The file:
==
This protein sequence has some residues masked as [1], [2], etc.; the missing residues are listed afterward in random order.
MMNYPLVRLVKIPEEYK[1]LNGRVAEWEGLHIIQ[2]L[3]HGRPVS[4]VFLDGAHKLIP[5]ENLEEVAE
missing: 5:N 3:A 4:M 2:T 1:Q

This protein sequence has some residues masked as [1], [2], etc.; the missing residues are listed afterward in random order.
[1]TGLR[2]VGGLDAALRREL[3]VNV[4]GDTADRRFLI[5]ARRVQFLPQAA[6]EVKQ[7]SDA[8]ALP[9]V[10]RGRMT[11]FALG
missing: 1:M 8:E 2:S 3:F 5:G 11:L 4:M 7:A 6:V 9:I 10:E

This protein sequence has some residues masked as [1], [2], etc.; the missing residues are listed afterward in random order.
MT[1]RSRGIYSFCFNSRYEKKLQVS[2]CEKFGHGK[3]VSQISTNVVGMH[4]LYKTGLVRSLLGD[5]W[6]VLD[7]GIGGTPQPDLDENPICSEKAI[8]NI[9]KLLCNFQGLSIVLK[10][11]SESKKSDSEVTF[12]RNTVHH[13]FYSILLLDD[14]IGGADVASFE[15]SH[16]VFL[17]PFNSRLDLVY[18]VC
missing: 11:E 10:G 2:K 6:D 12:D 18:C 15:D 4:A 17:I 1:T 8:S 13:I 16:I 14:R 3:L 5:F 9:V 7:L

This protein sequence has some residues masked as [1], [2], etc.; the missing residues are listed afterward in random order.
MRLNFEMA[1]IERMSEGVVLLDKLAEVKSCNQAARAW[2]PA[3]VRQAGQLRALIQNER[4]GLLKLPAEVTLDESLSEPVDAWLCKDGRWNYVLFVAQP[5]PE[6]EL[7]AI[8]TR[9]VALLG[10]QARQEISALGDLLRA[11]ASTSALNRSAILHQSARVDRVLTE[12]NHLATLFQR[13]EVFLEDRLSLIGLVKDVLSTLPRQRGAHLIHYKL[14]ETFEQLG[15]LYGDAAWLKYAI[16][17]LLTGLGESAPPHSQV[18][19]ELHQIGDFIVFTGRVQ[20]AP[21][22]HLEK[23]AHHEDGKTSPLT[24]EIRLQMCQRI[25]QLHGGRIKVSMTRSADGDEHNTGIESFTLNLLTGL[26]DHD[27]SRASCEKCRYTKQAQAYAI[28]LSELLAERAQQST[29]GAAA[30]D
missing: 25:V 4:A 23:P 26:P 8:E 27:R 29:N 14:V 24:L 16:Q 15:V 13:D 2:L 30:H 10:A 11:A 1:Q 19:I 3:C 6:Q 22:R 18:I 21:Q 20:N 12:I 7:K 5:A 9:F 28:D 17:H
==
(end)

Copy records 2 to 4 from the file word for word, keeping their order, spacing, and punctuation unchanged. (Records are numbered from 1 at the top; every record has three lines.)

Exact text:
This protein sequence has some residues masked as [1], [2], etc.; the missing residues are listed afterward in random order.
[1]TGLR[2]VGGLDAALRREL[3]VNV[4]GDTADRRFLI[5]ARRVQFLPQAA[6]EVKQ[7]SDA[8]ALP[9]V[10]RGRMT[11]FALG
missing: 1:M 8:E 2:S 3:F 5:G 11:L 4:M 7:A 6:V 9:I 10:E

This protein sequence has some residues masked as [1], [2], etc.; the missing residues are listed afterward in random order.
MT[1]RSRGIYSFCFNSRYEKKLQVS[2]CEKFGHGK[3]VSQISTNVVGMH[4]LYKTGLVRSLLGD[5]W[6]VLD[7]GIGGTPQPDLDENPICSEKAI[8]NI[9]KLLCNFQGLSIVLK[10][11]SESKKSDSEVTF[12]RNTVHH[13]FYSILLLDD[14]IGGADVASFE[15]SH[16]VFL[17]PFNSRLDLVY[18]VC
missing: 11:E 10:G 2:K 6:D 12:D 18:C 15:D 4:A 17:I 1:T 8:S 13:I 16:I 14:R 3:L 5:F 9:V 7:L

This protein sequence has some residues masked as [1], [2], etc.; the missing residues are listed afterward in random order.
MRLNFEMA[1]IERMSEGVVLLDKLAEVKSCNQAARAW[2]PA[3]VRQAGQLRALIQNER[4]GLLKLPAEVTLDESLSEPVDAWLCKDGRWNYVLFVAQP[5]PE[6]EL[7]AI[8]TR[9]VALLG[10]QARQEISALGDLLRA[11]ASTSALNRSAILHQSARVDRVLTE[12]NHLATLFQR[13]EVFLEDRLSLIGLVKDVLSTLPRQRGAHLIHYKL[14]ETFEQLG[15]LYGDAAWLKYAI[16][17]LLTGLGESAPPHSQV[18][19]ELHQIGDFIVFTGRVQ[20]AP[21][22]HLEK[23]AHHEDGKTSPLT[24]EIRLQMCQRI[25]QLHGGRIKVSMTRSADGDEHNTGIESFTLNLLTGL[26]DHD[27]SRASCEKCRYTKQAQAYAI[28]LSELLAERAQQST[29]GAAA[30]D
missing: 25:V 4:A 23:P 26:P 8:E 27:R 29:N 14:V 24:L 16:Q 15:V 13:D 2:L 30:H 10:A 11:A 1:Q 19:I 3:C 6:Q 22:R 18:I 21:Q 20:N 12:I 7:K 5:A 9:F 28:D 17:H